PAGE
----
OBJECTIVE: A set of five maneuvers for meniscal injuries (McMurray, Apley, Childress and Steinmann 1 and 2) was evaluated and their sensitivity, specificity, accuracy and likelihood were calculated. The same methods were applied to each test individually. METHODS: One hundred and fifty-two patients of both sexes who were going to undergo videoarthroscopy on the knee were examined blindly by one of five residents at this hospital, without knowledge of the clinical data and why the patient was going to undergo an operation. This examination was conducted immediately before the videoarthroscopy and its results were recorded in an electronic spreadsheet. The set of maneuvers was considered positive when one was positive. In the individual analysis, it was enough for the test to be positive. RESULTS: The analysis showed that the set of five meniscal tests presented sensitivity of 89%, specificity of 42%, accuracy of 75%, positive likelihood of 1.53 and negative likelihood of 0.26. Individually, the tests presented accuracy of between 48% and 53%. CONCLUSION: The set of maneuvers for meniscal injuries presented a good accuracy and significant value, especially for ruling out injury. Individually, the tests had less diagnostic value, although the Apley test had better specificity.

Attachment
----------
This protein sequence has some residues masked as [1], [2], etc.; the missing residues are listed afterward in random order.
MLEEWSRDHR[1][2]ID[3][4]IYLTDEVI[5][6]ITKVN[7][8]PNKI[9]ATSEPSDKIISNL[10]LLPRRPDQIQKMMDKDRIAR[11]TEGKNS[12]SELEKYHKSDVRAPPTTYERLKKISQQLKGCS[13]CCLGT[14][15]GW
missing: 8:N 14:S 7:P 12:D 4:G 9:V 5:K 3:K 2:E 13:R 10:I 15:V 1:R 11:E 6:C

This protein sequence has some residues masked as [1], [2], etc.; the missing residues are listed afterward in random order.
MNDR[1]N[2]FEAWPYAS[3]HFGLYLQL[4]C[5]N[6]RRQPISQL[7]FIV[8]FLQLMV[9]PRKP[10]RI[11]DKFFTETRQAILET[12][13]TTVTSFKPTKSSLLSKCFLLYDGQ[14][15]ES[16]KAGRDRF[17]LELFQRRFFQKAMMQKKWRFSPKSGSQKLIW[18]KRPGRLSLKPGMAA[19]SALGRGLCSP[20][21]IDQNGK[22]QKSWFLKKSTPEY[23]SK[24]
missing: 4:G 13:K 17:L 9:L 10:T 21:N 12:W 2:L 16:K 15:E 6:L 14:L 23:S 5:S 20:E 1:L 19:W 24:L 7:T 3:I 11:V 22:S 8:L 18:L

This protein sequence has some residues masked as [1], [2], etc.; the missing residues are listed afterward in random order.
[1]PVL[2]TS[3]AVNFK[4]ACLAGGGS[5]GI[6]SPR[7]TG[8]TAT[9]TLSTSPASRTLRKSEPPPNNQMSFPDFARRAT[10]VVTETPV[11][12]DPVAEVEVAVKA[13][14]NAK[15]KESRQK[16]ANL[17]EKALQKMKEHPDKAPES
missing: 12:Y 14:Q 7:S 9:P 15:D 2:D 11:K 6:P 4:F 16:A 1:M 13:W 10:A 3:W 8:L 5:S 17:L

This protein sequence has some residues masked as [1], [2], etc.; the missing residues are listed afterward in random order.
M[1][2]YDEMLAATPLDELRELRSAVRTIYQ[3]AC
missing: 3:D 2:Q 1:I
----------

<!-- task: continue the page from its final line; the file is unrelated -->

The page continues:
Knee; Arthroscopy; Physical Examination; Video-Assisted Surgery; Comparative Study